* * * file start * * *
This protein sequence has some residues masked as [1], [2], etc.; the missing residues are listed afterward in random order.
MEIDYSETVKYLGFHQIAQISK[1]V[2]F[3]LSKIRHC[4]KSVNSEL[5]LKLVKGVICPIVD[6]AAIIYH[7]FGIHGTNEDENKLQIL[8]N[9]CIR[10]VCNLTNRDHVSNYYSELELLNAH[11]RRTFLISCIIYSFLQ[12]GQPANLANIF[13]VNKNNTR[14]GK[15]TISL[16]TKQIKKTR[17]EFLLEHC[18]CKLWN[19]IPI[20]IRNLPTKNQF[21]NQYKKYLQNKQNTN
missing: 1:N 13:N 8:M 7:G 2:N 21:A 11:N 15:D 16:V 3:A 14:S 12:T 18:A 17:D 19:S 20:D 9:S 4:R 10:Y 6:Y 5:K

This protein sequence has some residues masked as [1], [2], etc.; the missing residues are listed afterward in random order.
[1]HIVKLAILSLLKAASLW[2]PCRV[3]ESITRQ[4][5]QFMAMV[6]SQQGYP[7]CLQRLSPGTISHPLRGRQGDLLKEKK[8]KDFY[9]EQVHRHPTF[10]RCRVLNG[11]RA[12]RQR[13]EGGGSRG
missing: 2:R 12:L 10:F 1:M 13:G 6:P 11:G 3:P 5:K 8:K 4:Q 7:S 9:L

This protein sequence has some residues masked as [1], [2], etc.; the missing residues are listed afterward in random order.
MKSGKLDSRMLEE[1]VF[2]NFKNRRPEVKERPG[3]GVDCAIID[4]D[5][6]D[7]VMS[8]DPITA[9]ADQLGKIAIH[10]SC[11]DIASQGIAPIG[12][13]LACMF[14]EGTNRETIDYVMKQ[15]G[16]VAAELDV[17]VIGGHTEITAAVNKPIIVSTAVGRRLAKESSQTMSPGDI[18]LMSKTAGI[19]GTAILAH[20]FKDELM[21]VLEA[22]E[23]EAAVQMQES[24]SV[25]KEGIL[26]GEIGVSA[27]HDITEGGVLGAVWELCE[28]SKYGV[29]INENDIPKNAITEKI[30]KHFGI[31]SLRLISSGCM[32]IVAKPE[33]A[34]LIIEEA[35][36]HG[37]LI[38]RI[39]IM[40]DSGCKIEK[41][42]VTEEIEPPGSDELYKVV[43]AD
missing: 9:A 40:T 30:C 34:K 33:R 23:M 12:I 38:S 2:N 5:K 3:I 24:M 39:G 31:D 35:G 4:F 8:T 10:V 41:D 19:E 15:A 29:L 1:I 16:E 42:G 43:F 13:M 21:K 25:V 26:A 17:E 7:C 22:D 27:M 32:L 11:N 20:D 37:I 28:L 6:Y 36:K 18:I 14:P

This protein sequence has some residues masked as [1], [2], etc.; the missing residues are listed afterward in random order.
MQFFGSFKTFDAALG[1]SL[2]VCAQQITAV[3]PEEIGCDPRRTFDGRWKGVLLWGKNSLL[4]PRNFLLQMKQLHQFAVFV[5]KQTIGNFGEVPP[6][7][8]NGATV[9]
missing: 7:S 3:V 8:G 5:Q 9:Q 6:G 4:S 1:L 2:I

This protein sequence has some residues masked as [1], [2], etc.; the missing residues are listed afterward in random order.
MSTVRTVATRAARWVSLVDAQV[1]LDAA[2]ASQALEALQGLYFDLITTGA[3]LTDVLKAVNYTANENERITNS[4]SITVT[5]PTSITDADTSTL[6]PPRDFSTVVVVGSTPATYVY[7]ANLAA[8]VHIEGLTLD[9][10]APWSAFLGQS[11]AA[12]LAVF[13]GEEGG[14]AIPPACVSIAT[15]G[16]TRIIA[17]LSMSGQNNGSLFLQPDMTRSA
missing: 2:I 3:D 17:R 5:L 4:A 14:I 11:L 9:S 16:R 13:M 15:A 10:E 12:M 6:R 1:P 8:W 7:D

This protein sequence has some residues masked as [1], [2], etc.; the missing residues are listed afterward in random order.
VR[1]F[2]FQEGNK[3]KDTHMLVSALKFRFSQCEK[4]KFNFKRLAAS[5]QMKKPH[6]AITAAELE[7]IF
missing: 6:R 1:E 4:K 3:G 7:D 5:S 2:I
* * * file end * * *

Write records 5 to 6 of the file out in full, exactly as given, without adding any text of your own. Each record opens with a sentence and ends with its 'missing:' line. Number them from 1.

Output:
This protein sequence has some residues masked as [1], [2], etc.; the missing residues are listed afterward in random order.
MSTVRTVATRAARWVSLVDAQV[1]LDAA[2]ASQALEALQGLYFDLITTGA[3]LTDVLKAVNYTANENERITNS[4]SITVT[5]PTSITDADTSTL[6]PPRDFSTVVVVGSTPATYVY[7]ANLAA[8]VHIEGLTLD[9][10]APWSAFLGQS[11]AA[12]LAVF[13]GEEGG[14]AIPPACVSIAT[15]G[16]TRIIA[17]LSMSGQNNGSLFLQPDMTRSA
missing: 2:I 3:D 17:R 5:L 4:A 14:I 11:L 9:S 16:R 13:M 15:A 10:E 12:M 6:R 1:P 8:W 7:D

This protein sequence has some residues masked as [1], [2], etc.; the missing residues are listed afterward in random order.
VR[1]F[2]FQEGNK[3]KDTHMLVSALKFRFSQCEK[4]KFNFKRLAAS[5]QMKKPH[6]AITAAELE[7]IF
missing: 6:R 1:E 4:K 3:G 7:D 5:S 2:I